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Speedrunning Deepened My Appreciation for One of My Favorite Games


Speedrunning Deepened My Appreciation for One of My Favorite Games

Since I was a child, I’ve always thoroughly enjoyed blasting my way through games as fast as I possibly could. I thought I was pretty slick when I got my Kingdom Hearts 2 speedrun time down to 14 hours by skipping unnecessary worlds.

Looking at the category that just focuses on how fast you can complete the main story while ignoring side quests (any%), I’m only about 12 hours off of the world record time. Not too bad if I say so myself.

I also tried my hand at Sonic Adventure 2 back in the day and was able to get a more respectable sub-three hour run (using the in-game timer).

Little did I know, there was a huge world of speedrunning out there that was a complete mystery to me until about 2014. My college roommate at that time was really into speedrunning Super Metroid in the any% category, which is one of the most competitive runs out there.

He also introduced me to Super Metroid in general which is now one of my favorite games of all time. However, Mike Tyson’s Punch-Out!! for the NES is the game I ended picking up for my first legitimate speedrun.

My interest in running Punch-Out!! started to form when I was working on a list of the best gaming YouTube channels over a month ago. This introduced me to Summoning Salt’s channel, which focuses on the history of speedruns for individual games.

The one that immediately caught my eye was The History of Blindfolded Punch-Out.

I was enthralled by the absolute mastery of a game that I had been mostly stumbling through for over 20 years.

That impressive display got me hyped enough to start learning the run. Then, just last week, two Punch-Out!! speedrun masters pushed the envelope even further with a two-player one controller blindfolded run.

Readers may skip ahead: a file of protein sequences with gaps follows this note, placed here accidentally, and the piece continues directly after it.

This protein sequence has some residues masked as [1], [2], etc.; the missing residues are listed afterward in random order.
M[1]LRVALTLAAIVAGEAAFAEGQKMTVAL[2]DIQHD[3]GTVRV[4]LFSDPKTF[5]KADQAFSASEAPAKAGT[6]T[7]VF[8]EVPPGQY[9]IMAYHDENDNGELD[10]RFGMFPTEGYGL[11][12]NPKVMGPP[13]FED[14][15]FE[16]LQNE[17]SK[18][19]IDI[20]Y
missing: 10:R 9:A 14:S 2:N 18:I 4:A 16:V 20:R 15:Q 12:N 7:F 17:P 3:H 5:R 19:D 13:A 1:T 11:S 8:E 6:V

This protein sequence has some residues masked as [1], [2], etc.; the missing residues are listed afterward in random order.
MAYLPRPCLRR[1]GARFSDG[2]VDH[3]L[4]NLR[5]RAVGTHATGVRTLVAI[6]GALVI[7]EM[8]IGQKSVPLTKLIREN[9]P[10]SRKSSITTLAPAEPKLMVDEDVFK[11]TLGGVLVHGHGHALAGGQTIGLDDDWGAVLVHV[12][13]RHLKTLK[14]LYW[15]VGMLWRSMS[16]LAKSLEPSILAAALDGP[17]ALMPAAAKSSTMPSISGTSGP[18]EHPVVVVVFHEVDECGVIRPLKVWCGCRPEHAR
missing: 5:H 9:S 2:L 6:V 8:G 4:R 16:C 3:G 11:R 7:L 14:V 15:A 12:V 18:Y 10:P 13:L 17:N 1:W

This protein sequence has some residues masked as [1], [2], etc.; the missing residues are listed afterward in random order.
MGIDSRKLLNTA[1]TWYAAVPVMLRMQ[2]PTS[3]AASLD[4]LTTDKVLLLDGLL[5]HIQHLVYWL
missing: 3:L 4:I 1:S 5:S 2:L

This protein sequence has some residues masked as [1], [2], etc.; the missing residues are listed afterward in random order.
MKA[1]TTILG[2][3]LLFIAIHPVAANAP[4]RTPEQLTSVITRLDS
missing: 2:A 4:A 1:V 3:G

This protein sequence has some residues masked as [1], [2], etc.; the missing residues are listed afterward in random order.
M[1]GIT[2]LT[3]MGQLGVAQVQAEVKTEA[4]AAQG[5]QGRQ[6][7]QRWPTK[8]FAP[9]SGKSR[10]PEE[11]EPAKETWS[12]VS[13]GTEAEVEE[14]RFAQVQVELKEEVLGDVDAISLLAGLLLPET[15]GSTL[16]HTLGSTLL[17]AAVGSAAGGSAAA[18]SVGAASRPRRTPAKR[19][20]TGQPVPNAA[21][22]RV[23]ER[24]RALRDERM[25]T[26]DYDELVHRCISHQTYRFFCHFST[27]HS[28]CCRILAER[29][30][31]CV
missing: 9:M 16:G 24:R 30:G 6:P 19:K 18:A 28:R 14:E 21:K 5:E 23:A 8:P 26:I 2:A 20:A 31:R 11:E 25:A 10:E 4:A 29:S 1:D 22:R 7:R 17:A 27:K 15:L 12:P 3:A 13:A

It’s exactly how it sounds. Two of the best Punch-Out!! players in the world took the stage at AGDQ, donned blindfolds, shared a controller, and punched their way through the game with what appeared to be relative ease.

I know that the skills of Zallard1 and Sinister1 have taken years to hone, but that unbelievable showcase it gives me the inspiration to keep moving towards my goal of learning the Punch-Out!! speedrun.

This short game about the diminutive boxing hero, Little Mac, rising through the ranks to take out the boxing legend, Mike Tyson, was always a go-to title for me on any Nintendo console that offered it. And watching these video game virtuosos got me hooked on the speedrun.

Right now I’m only five fights (King Hippo) into learning the run. Yet, even this early on, looking at the game in a completely new way has helped me gain a deeper appreciation for one of my all-time favorite games.

Tirelessly practicing the intricate movements and punches that only have a one to four frame window for landing properly is, putting it lightly, not easy. However, the struggles I’ve had and the techniques I’ve learned helped me gain more respect for the game.

Learning precise timing and speed “strats” has made winning any fight feel tremendously gratifying. Every frame-perfect punch (about .0016 seconds) I land on Don Flamenco that eventually leads to a 15-second KO feels ridiculously rewarding.

Besides just split-second timing, I had no idea that you could manipulate the guard of the opponents by holding up on the D-pad then delivering a swift jab to the gut. I was also completely unaware that I could even dodge downward.

There are so many small movements and new inputs I learned after years of playing this game that now it feels completely new.

It almost seems like the developers built Punch-Out!! for speedrunning by including methods of getting first-minute KOs within multiple fights. What’s equally as incredible is the fact that people took the time to find and perfect these strategies. It’s just downright mind-blowing.

Even from the first fight against Glass Joe, you get an introduction to the need for precise timing in this run. You have a four-frame window (about .0066 seconds) to blast Joe with a gut punch and get a speedy KO in 42 or 42.25 seconds.

Besides the increased speed at which I’m playing and the grind of practicing perfectly-timed punches, the game is somehow even more fun now than it used to be. Don’t get me wrong, I loved Punch-Out!! before I started learning the run. Now I just can’t put it down thanks to speedrunning.

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